April blizzards may bring May flowers, but blizzards can also cause newborn calves and other livestock to become smothered, trampled and die due to the conditions created by adverse weather. These death losses can create an emotional and financial burden for livestock producers.
North Dakota State University (NDSU) Extension specialists encourage ranchers to inquire about the Livestock Indemnity Program provided by the U.S. Department of Agriculture (USDA) Farm Service Agency (FSA).
“The Livestock Indemnity Program provides benefits to agricultural producers for livestock deaths in excess of normal mortality caused by adverse weather, disease or by attacks by animals reintroduced into the wild by the federal government,” says Karl Hoppe, NDSU Extension livestock systems specialist at the Carrington Research Extension Center. “Eligible weather events include earthquake, hail, lightning, tornado, hurricane, flood, blizzard, wildfire, extreme heat, extreme cold, straight-line winds, and eligible winter storms.”
The Livestock Indemnity Program applies to the loss of cattle, poultry, swine, sheep, horses, goats, bison and other eligible livestock.
A fact sheet for the livestock indemnity program is available on the FSA website. Search “FSA Livestock Indemnity Program.”
The fact sheet provides what is eligible livestock, eligible loss conditions, payment rates, how to file for the Livestock Indemnity Program and loss documentation.
“Ranchers must file a notice of loss with FSA within 30 days of when the loss is apparent,” says Hoppe. “They also must file an application for payment no later than 60 calendar days after the end of the calendar year in which the eligible loss occurred.”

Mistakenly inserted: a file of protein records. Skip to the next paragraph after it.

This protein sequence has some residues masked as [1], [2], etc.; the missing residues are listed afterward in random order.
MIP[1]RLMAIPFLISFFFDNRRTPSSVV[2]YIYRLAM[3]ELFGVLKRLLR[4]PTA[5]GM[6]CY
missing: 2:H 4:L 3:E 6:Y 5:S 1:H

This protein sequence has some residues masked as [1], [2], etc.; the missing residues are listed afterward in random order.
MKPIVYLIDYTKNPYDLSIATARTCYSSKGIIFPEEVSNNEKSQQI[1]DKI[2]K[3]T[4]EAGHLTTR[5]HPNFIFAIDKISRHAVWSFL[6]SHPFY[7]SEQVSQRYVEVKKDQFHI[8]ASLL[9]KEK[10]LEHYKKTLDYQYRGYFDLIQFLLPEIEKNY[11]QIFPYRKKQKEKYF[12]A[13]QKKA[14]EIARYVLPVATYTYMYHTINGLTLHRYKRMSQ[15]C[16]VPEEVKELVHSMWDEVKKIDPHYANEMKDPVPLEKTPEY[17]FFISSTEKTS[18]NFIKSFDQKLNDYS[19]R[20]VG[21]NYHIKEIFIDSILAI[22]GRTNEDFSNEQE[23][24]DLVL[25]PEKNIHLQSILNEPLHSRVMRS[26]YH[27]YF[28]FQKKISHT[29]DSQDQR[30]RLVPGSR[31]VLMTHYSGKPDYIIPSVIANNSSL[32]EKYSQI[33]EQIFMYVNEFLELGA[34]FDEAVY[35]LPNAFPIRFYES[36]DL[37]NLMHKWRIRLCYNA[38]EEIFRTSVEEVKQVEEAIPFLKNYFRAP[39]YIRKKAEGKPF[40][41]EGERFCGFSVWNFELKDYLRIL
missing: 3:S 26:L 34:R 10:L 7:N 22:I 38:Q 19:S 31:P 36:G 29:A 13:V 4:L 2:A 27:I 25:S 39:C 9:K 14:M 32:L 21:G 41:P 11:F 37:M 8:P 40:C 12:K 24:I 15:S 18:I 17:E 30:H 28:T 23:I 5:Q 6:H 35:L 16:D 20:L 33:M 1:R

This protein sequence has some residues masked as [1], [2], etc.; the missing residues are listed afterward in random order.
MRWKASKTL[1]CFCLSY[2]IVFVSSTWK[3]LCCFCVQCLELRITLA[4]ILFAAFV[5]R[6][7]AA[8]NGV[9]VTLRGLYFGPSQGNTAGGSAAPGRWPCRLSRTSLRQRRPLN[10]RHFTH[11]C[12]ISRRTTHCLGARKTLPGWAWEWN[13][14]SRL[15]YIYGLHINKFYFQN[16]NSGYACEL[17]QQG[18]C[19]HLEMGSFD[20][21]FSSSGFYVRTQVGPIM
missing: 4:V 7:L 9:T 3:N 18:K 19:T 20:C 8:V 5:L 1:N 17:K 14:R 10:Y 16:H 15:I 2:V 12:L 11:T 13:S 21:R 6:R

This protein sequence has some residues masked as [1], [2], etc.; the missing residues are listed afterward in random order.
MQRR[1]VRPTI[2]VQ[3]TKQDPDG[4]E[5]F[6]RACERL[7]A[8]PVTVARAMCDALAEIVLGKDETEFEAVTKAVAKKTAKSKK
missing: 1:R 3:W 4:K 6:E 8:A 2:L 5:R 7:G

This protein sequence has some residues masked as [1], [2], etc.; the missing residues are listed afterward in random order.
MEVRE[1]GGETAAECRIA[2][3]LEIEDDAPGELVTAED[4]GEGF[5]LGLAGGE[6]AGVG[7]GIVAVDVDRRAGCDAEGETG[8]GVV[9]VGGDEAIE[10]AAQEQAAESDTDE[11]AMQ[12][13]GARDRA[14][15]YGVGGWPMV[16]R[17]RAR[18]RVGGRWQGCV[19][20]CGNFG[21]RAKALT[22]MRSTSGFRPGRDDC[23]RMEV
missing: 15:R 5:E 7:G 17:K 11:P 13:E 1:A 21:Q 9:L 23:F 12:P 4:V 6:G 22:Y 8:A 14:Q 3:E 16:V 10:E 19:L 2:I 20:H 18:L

The Livestock Indemnity Program requires a deduction for normal mortality and these need to be documented, he adds. These normal mortalities do not have to be weather related.
The occurrence of an eligible loss condition in and by itself – does not determine eligibility for eligible livestock losses. The livestock owner or contract grower must provide evidence acceptable to FSA that the eligible cause of loss not only occurred but directly caused loss or death.
LIP payments for owners are based on national payment rates that are 75 percent of the market value of the applicable livestock as determined by the USDA’s Secretary of Agriculture.
The normal morality rates for cattle in North Dakota are:
- Calves weighing less than 400 pounds ‐ 4.6%
- Calves weighing 400 to 799 pounds ‐ 1.5%
- Calves weighing 800 pounds or more ‐ 1%
- Adult cows ‐ 1.6%
- Adult bulls ‐ 2%
Hoppe advises ranchers to contact their local FSA office for Livestock Indemnity Program details and requirements as soon as possible so the proper records are collected. These may include pictures with time and date of dead livestock.
NDSU Extension/Farm Service Agency